A good illustration of the reach of the machine can be seen in my interaction with “Inez,” a forty-something Latinx community leader. On Saturday, June 23, I met up with Inez and a group of women in Elmhurst — the working class, Latinx and Asian neighborhood in northern Queens where the candidate’s office is located — and we had the privilege of doing a GOTV canvass with Alexandria. After Ocasio-Cortez left to catch a flight to Texas (to protest the separation of migrant children), Inez and I walked around the blocks knocking on doors of apartment buildings, with mostly strong positive responses from voters. Over tacos afterwards, Inez told me that she could not be public with her support for Ocasio-Cortez because she sat on the community board, and knew that even a social media post in support of the campaign would jeopardize her relationships with other elected officials, and thus hurt her ability to advocate for the progressive causes she cared about.
Yet despite this context, DSA volunteers grew cautiously optimistic about the possibility of an Ocasio-Cortez victory. Following our April 22nd endorsement, our field captain began almost daily canvasses in which an average of six people went out (and sometimes as many of fifteen members came to volunteer). Other members who couldn’t travel to Queens held local phone bank parties. Phone banking and canvassing led to the identification of supportive neighbors. DSA helped to contribute to the canvassing efforts, and especially to the GOTV efforts, but we always worked in coalition with other movements — including Black Lives Matter, Muslims for Progress, local Resistance and Indivisible type groups throughout Queens and the Bronx, existing educational justice organizations, and the Bernie infrastructure. And Ocasio-Cortez’s bold, socialist vision brought dozens of people to a cramped, often overheated office on the second floor above a tacqueria in Elmhurst. On June 15th, NYC-DSA asked its members to turn out for a debate watch party/phone bank event to watch Ocasio-Cortez bring her unapologetic vision for economic and social justice against Congressman Crowley’s more measured stances. The volunteers, mostly young and very diverse, were thrilled to support her strong performance against Crowley. And the work of the coalition-based ground team must have been effective, as Ocasio-Cortez was polling 36 points behind Crowley just three weeks before the primary, but won by 15 points in the end.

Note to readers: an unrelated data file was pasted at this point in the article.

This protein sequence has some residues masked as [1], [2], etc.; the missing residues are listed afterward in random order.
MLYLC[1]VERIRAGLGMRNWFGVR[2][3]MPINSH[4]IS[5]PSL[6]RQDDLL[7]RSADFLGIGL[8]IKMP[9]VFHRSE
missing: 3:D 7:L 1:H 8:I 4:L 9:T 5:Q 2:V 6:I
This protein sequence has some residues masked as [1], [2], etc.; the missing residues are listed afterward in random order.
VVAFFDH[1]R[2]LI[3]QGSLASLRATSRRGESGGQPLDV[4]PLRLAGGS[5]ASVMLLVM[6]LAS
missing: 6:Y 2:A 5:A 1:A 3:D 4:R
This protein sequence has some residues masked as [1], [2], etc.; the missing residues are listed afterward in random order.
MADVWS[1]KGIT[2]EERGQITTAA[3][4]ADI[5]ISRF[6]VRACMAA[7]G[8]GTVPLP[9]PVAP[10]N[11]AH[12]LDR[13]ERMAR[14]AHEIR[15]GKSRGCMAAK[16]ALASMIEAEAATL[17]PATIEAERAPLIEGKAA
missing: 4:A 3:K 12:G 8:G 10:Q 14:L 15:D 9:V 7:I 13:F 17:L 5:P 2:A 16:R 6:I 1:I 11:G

The election of Donald Trump has demonstrated that American politics is riven with unpredictable openings — and that applies to the left as well. While Ocasio-Cortez’s impressive field operation was a testament to the value of a motivated volunteer force, perhaps the strongest asset was Alexandria herself. Ocasio-Cortez rarely attacked Crowley on a personal level, but the one theme that even my white, male, conservative Democratic neighbor told me really affected him was the idea that Crowley did not live in the district, breathe our air, drink our water, or send his kids to our schools. I can’t overstate the effect of her viral campaign video, created by DSA members in Detroit and volunteers (including the author’s children) that presented Ocasio-Cortez’s beautiful socialist vision to the world. But unlike other candidates’ slickly produced videos that stress their exceptional qualities, Ocasio-Cortez’s video presented her as humble and passionate everywoman: sitting and chatting with ordinary New Yorkers, changing her shoes in a subway platform, and chatting in an apartment with a huge window air conditioning unit next to her chair. Ocasio-Cortez was a compelling candidate with a socialist and humanist vision that positioned her to take down the Queens machine, and demonstrated that the power of the moderate, transactional political class was no match for the passion, energy, and strength of the broader democratic socialist movement. Ocasio-Cortez’s vision of “democratic participation in our economic dignity, and our economic, social, and racial dignity” spoke to the people of New York Congressional District 14, myself and my neighbors, in a way that made the impossible possible.
Susan Kang is an associate professor of political science at John Jay College of Criminal Justice/City University of New York. She is a member of the NYC Chapter of the Democratic Socialists of America and the author of Human Rights and Labor Solidarity: Trade Unions in the Global Economy (University of Pennsylvania, 2012).